In this programme you will have a comprehensive introduction to the anthropology of health. Initial modules will allow you to study the diverse ideas and practice in healthcare, and how these impact on individual and community formation. For example, how do new reproductive technologies impact on notions of kinship within a family and community? How do different medical systems within a community relate to each other? How do organ transplants influence concepts of personhood and the self?
You will also study, through a selection of case studies, the idea of health, wellbeing and illness as states within a continuous process, using the idea of a life-cycle as a model. This module will investigate the ways in which people strive to lead healthy and fulfilling lives and respond to episodes of ill-health and unease. It places medical issues in a context of people’s quest for continuity and their struggles to cope with uncertainty.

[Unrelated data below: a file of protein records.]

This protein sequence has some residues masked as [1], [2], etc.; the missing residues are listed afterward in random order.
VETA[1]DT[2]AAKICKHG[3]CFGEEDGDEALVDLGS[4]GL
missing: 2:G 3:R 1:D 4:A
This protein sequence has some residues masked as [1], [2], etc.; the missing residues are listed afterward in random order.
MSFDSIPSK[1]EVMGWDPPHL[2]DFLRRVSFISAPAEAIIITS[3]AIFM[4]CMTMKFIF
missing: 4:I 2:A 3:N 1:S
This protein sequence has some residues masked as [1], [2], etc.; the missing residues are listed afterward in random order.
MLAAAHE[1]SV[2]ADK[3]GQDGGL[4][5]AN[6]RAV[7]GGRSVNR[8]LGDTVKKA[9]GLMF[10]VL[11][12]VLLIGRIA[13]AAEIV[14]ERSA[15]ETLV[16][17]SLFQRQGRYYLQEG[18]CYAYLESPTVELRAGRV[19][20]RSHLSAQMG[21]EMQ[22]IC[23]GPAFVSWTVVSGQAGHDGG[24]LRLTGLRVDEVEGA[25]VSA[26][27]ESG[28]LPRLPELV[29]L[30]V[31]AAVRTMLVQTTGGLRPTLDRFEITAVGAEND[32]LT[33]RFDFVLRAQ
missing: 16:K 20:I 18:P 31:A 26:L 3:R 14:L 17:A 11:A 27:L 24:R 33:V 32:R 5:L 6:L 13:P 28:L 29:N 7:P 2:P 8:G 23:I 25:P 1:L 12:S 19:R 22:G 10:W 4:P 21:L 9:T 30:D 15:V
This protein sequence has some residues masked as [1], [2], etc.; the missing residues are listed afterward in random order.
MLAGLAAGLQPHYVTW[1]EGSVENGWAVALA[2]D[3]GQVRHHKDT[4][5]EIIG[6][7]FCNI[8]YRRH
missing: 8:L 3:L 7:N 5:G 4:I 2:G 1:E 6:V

Other modules on the course will cover topics such as sociocultural/biological/evolutionary concepts of health; mental and environmental health; food/nutrition; leisure and wellbeing; arts health; and disability. You will also explore lifecycles to understand health issues such as: birth to death, reproduction, ageing and the body, in/fertility, new reproductive technologies, life history narrative, childhood, puberty, rites of passage.
You will undertake an extended piece of original research showing a sustained engagement with an issue in the anthropology of health. It is supported by supervision and is the culmination of the MRes Anthropology of Health programme. This dissertation is supported by the preparation of a policy document or paper for publication.